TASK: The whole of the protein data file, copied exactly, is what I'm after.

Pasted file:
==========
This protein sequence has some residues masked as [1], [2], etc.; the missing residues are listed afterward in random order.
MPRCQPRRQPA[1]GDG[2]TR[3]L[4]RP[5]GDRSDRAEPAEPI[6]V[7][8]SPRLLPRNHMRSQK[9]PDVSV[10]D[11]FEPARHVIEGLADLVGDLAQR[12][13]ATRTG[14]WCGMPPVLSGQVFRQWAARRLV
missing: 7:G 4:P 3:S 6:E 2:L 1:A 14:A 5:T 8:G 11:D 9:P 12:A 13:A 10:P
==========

This protein sequence has some residues masked as [1], [2], etc.; the missing residues are listed afterward in random order.
MPRCQPRRQPA[1]GDG[2]TR[3]L[4]RP[5]GDRSDRAEPAEPI[6]V[7][8]SPRLLPRNHMRSQK[9]PDVSV[10]D[11]FEPARHVIEGLADLVGDLAQR[12][13]ATRTG[14]WCGMPPVLSGQVFRQWAARRLV
missing: 7:G 4:P 3:S 6:E 2:L 1:A 14:A 5:T 8:G 11:D 9:P 12:A 13:A 10:P